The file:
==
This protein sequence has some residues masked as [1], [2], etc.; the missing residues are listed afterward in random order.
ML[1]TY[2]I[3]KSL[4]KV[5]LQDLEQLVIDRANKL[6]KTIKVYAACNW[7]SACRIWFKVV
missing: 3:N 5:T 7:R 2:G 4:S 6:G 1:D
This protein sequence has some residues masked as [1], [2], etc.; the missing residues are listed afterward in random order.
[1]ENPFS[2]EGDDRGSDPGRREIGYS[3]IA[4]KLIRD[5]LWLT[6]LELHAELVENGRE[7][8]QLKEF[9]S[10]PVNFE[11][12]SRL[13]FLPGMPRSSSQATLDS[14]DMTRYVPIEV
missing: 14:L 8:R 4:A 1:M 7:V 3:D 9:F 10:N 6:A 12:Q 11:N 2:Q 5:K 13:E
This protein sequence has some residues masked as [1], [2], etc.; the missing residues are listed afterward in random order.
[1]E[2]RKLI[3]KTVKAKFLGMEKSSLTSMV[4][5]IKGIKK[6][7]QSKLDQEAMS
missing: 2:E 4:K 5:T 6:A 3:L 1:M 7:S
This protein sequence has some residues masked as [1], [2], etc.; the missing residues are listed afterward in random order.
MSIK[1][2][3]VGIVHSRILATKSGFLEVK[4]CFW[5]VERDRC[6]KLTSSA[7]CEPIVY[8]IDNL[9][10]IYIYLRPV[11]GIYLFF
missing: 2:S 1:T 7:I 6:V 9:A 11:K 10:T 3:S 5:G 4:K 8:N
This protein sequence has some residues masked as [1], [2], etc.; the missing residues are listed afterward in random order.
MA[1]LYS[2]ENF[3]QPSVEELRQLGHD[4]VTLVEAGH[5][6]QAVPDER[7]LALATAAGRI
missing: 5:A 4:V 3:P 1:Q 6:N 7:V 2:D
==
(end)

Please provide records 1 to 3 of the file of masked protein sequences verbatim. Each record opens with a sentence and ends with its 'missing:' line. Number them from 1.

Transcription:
This protein sequence has some residues masked as [1], [2], etc.; the missing residues are listed afterward in random order.
ML[1]TY[2]I[3]KSL[4]KV[5]LQDLEQLVIDRANKL[6]KTIKVYAACNW[7]SACRIWFKVV
missing: 3:N 5:T 7:R 2:G 4:S 6:G 1:D
This protein sequence has some residues masked as [1], [2], etc.; the missing residues are listed afterward in random order.
[1]ENPFS[2]EGDDRGSDPGRREIGYS[3]IA[4]KLIRD[5]LWLT[6]LELHAELVENGRE[7][8]QLKEF[9]S[10]PVNFE[11][12]SRL[13]FLPGMPRSSSQATLDS[14]DMTRYVPIEV
missing: 14:L 8:R 4:A 1:M 7:V 3:D 9:F 10:N 6:A 12:Q 11:N 2:Q 5:K 13:E
This protein sequence has some residues masked as [1], [2], etc.; the missing residues are listed afterward in random order.
[1]E[2]RKLI[3]KTVKAKFLGMEKSSLTSMV[4][5]IKGIKK[6][7]QSKLDQEAMS
missing: 2:E 4:K 5:T 6:A 3:L 1:M 7:S